Researcher John Coates and his team reported last year that testosterone seemed to boost short term success at finance after they found City traders with higher levels of the male hormone in the morning were more likely to make an unusually big profit that day.
Their latest findings are based on a study of 44 men working as traders in London, some of whom earned more than £4 million a year.
Over 20 months those traders with longer ring fingers made 11 times more money than those with the shortest ring fingers relative to their index fingers.
This "biological" impact on success was about equal to years of experience at the job. The most experienced traders made about nine times more than the least experienced ones.
When the researchers looked only at the experienced traders, those with longer ring fingers earned far more than those with shorter ring fingers - £838,000 compared to £154,000 on average, respectively.
The scientists believe that exposure to the "aggression" hormone testosterone in the womb may have improved the traders' concentration and honed reflexes necessary to follow prices and make trades on extremely short notice.
This suggests that success on the financial markets is influenced by biology as much as experience, the researchers told PNAS.
Meanwhile, Belgian researchers have found men with longer ring fingers become less "socially minded" - less willing to give money to a fellow participant - after watching aggressive movies.
The reverse was also true - those with shorter ring fingers gave away the most money.
Lead researcher Kobe Millet said: "These results tell us that levels of testosterone people are exposed to before birth go on to affect their behaviour throughout their lives."
He said studies suggested similar associations with finger length are also seen in women.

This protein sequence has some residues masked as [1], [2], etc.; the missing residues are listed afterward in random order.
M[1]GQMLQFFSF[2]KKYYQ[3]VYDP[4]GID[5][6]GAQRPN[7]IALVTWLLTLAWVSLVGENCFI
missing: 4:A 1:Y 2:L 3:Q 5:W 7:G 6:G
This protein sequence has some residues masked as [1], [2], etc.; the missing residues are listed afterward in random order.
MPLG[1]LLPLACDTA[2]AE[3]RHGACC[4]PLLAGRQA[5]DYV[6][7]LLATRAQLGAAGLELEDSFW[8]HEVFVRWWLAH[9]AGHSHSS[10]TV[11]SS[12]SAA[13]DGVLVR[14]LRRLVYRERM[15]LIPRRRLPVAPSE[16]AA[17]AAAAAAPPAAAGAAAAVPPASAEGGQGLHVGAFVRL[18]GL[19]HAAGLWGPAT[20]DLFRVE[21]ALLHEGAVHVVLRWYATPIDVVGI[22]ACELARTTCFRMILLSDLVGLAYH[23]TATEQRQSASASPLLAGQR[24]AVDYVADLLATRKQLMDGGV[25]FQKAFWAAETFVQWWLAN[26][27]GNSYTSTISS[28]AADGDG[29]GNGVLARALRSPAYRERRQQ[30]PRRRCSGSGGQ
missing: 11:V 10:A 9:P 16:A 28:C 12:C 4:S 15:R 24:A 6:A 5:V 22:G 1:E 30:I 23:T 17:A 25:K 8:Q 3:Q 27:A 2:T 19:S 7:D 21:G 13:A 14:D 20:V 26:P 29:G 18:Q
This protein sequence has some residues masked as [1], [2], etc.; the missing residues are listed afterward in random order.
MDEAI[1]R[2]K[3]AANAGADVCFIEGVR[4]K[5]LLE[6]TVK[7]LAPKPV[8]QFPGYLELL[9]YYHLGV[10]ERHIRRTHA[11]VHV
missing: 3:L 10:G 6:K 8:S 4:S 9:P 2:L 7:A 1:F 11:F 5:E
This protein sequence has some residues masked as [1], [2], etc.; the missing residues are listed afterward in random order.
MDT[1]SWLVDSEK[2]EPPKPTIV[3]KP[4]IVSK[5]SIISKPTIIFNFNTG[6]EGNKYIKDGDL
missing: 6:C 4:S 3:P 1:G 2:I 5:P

Recently, scientists in North America and Europe have looked to the relative lengths of index and ring fingers for clues about a variety of characteristics, including musical ability, athletic prowess and, in a study just released, osteoarthritis risk.
The researchers believe that the difference between the two fingers' lengths signifies the level of testosterone exposure in the womb. The longer the ring finger compared to the index finger, the thinking goes, the higher the exposure.
Scientists express the fingers' relative lengths as a ratio, computed by dividing index finger length by ring finger length. Men tend to have longer ring fingers than index fingers, or ratios less than 1, and women tend to have index and ring fingers of equal length, or ratios of 1.
Don't worry if your finger ratio looks to be more like that of the opposite sex, says Marc Breedlove, professor of neuroscience at Michigan State University. There's less of a sex difference in finger ratios than there is in height, he says.
"I wish it was a better marker … of prenatal testosterone," he says. "It's not a very good correlation. It's easy to find women who have more masculine ratios than some men."
Still, Breedlove says, short of a time machine, he doesn't know of a better tool with which to assess prenatal testosterone exposure.
Just made the connection
Giacomo Casanova, the famous womanizer who died in 1798, observed in his memoirs that the ring finger is longer than the index finger.
But it wasn't until 1998 that British psychologist John Manning first linked the index-ring finger ratio to prenatal hormone levels.